Are you feeding the HiPPO?

To build an effective system can be challenging. There are a great number of details that need to be thought through and considered in order to achieve exactly what is needed for the successful achievement of organizational goals. For effective systems thinking to occur, leaders must consider the necessary principles of systems thinking (Anderson & Johnson, 1997):

  • Starting with the big picture
  • Finding balance between short-term and long-term perspectives
  • Recognizing the dynamic, complex, and interdependent nature systems
  • Accounting for measurable and unmeasurable factors
  • Leaders influence systems as well as are influenced by systems

Too often, organizational leaders design a system, set in motion, and then step away to allow the system to operate, and since systems operate in the background of organizational life (Morecroft, 2015) the system can end up neglected and creating systemic obstacles that can be misunderstood without regular evaluation of the system. For instance, an unchecked system can allow an organization’s commercial reach to extend beyond its technical grasp, or the system can become so complex that it exceeds the organizational leader’s ability to understand; when these occur, organizational leaders can choose to stop the system in order to remove complexity or risk losing market share, employee morale, profit potential, or a number of other things (Thomas, 2013).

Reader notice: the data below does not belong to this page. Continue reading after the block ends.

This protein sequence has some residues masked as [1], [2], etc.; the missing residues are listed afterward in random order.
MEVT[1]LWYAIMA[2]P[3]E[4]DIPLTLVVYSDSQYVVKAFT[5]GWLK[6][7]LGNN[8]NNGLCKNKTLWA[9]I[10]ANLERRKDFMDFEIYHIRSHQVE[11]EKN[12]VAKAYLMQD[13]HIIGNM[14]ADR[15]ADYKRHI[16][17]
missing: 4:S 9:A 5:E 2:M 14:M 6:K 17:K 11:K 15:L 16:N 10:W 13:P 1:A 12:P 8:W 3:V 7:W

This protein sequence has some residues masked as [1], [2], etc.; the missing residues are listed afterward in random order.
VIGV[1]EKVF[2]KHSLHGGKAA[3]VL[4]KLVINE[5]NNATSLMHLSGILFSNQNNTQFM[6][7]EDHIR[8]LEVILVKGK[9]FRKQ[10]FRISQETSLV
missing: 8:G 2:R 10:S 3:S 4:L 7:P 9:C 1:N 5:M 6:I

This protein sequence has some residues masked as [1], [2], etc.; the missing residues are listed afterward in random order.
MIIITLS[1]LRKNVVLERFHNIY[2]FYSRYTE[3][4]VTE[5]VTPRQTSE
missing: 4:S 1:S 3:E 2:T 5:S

There are generally two factors that drive system complexity: governance and capabilities (Thomas, 2013). Complexity in systems is usually the result of human exceptions. For instance, when a highest paid person’s opinion (HiPPO) is chosen over sound best practices, the system must take on unnecessary complexity in order to accommodate the HiPPO (Thomas, 2013). At the same time, too many organizational leaders do not possess the necessary skills and capabilities to know how to remove complexity, causing the change to take longer, or go left unmanaged (Thomas, 2013).

References

Anderson, V., & Johnson, L. (1997). Systems thinking basics: from concepts to causal loops. Cambridge, Mass: Pegasus Communications.

Morecroft, J. D. W. (2015). Strategic modelling and business dynamics: a feedback systems approach (Second edition). Hoboken, New Jersey: John Wiley & Sons, Inc.

Thomas, J. A. (2013). Simple Is Powerful: Desired System Behavior Comes from Effective Design. INSIGHT, 16(3), 3–5. https://doi.org/10.1002/inst.20131633

 


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